American rapper, Cardi B has recorded another win in her ongoing legal battle against Tasha K Monday, as a federal judge in Atlanta ordered the YouTube blogger to remove clips and social media posts that a jury in January deemed ‘false and defamatory.’
The judge ordered Tasha K, 40, to remove the posts within a five-day period, Rolling Stone reported Monday.
The blogger, whose real name is Latasha Kebe, was forbidden by the court to post or repost any allegations linking Cardi B, 29, to drug use, prostitution, marital infidelity, or sexually transmitted diseases, according to the outlet.
The New York native, whose full name is Belcalis Marlenis Almánzar, on January 24 was victorious in a $4 million defamation suit against Tasha K in a Georgia federal court.
Last month, she sought the injunction over the posts over ‘harmful and disgusting lies’ that remained online in the wake of the verdict, according to her legal team.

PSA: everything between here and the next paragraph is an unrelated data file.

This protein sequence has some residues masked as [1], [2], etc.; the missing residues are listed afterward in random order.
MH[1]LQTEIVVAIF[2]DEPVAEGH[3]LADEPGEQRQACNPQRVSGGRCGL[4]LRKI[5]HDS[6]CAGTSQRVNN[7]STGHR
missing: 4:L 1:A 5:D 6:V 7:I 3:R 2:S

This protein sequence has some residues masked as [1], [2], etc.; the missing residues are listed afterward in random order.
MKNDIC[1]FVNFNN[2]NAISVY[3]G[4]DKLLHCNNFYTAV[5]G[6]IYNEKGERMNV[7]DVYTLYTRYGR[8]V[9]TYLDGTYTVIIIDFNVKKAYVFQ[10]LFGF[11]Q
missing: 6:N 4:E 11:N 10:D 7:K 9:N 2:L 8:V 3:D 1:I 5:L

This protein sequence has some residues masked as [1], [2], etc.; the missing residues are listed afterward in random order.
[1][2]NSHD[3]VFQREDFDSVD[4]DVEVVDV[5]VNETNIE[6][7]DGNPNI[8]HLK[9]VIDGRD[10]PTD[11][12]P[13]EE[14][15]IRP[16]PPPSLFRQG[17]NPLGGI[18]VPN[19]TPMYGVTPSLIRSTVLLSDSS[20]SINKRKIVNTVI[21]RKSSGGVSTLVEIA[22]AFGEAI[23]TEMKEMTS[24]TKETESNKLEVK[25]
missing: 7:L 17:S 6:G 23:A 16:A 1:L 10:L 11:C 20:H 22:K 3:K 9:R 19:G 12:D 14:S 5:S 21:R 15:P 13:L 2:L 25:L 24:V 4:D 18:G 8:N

In court documents, Cardi B’s legal team had noted that in the wake of the January verdict that ‘not all of the videos and posts containing the defamatory statements have been removed from defendants’ social media accounts.’
Tasha K was a ‘constant ongoing threat’ against the singer after telling the court in January that she wouldn’t cease posting defamatory items about the singer unless she was legally forced to, Cardi B’s lawyers said.
The I Like It artist’s legal team said that ‘despite the overwhelming evidence entered at trial and a unanimous jury verdict against (Kebe and her company) on all of plaintiff’s claims, they continue to insinuate that the defamatory statements are true,’ citing a January 26 tweet from Tasha K that stated that ‘No LIES were told on anyone.’
In the January case, the jury found Tasha K’s posts against the singer were done with ‘actual malice,’ and ordered her to pay Cardi B $1.5 million in damages, $1.25 million in punitive damages and more than $1 million for legal fees.
Tasha K subsequently took to YouTube to say that she was planning on appealing the verdict; if she wins her appeal, she can petition the court to modify the injunction issued over the posts.